Reid next illustrated Joanne Oppenheim's poem Have You Seen Birds?, for which she won a 1998 Canada Council prize. Reid's bright colours and unexpected details infuse life and personality into familiar characters and situations in Sing a Song of Mother Goose (1987).
Barbara Reid, illustrator, writer (born at Toronto 16 November 1957). Barbara Reid studied at the Ontario College of Art before beginning a career as an illustrator of textbooks and later children's books. Her illustrations for Elizabeth's Clark's The New Baby Calf (1984) established her reputation as a sculpted clay artist. Barbara Reid has worked in many mediums, but it is her trademark clay sculptures that have earned her great renown and many awards. Her detail-rich and charming creations invoke laughter and wonder.
Reid next illustrated Joanne Oppenheim's poem Have You Seen Birds?, for which she won a 1998 Canada Council prize. Reid's bright colours and unexpected details infuse life and personality into familiar characters and situations in Sing a Song of Mother Goose (1987). Her illustrations for Beverly Allinson's Effie (1990) capture the humour in the life of a tiny ant with a booming voice, while those for JoEllen Bogart's Gifts (1994) depict the travels of an eccentric and loving grandmother.
Reid's artistic process begins with pencil drawings. She then carefully molds the picture with colourful modelling clay. The three-dimensional effect which is thus produced is captured on film by Reid's husband, photographer Ian Crysler. Reid describes the process in Playing with Plasticine (1988) and Fun with Modeling Clay (1998).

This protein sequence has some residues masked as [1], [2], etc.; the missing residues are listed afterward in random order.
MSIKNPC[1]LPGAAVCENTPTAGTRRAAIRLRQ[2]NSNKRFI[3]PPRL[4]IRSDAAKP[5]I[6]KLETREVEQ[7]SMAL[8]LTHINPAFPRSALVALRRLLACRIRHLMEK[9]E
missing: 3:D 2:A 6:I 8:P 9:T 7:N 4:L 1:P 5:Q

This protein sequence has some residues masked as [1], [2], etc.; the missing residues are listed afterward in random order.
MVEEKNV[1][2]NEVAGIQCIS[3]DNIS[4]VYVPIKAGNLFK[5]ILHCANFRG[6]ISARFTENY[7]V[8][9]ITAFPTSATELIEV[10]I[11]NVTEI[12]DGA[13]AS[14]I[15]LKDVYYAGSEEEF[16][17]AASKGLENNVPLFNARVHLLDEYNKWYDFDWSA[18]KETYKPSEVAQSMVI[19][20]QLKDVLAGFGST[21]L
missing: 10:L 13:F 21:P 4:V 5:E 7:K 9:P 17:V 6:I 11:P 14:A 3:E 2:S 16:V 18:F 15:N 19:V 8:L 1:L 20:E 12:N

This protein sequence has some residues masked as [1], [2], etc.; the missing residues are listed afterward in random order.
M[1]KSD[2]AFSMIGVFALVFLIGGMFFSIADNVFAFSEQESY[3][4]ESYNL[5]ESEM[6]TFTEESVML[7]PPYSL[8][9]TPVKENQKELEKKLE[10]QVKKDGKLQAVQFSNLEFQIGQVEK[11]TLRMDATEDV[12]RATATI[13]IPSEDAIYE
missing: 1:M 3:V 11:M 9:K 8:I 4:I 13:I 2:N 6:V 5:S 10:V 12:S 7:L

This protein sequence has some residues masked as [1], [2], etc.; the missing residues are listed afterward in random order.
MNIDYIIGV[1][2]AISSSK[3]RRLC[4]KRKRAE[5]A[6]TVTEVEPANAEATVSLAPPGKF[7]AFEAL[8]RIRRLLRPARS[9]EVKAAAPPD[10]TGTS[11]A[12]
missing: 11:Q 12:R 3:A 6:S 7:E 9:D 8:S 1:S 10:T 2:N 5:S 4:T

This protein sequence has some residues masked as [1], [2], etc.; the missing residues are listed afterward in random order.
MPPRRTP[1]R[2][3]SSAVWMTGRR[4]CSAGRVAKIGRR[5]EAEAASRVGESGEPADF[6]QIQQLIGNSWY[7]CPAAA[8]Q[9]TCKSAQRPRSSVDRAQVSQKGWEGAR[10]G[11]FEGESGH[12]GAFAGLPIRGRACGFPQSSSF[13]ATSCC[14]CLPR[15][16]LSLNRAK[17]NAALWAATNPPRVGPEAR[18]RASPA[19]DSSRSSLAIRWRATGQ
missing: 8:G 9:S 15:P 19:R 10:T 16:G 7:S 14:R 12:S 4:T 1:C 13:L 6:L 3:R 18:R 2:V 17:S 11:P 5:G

Reid has shown herself to be a gifted writer as well as a remarkable illustrator. Two by Two (1992) is Reid's retelling of the story of Noah's Ark. The Party (1997), which won the Governor General's Award for illustration, presents Reid's multi-sensory memories of her own family reunions. Reid has also illustrated and written two series for very young readers, including the Zoe books, winner of a Mr Christie Book Award. The Subway Mouse (2003) won the Ruth and Sylvia Schwartz Award. As in all Reid's works, a tension is created here between the fast-paced plot, which hurries readers forward, and the fascinating illustrations, which reward careful attention with unexpected and delightful discoveries.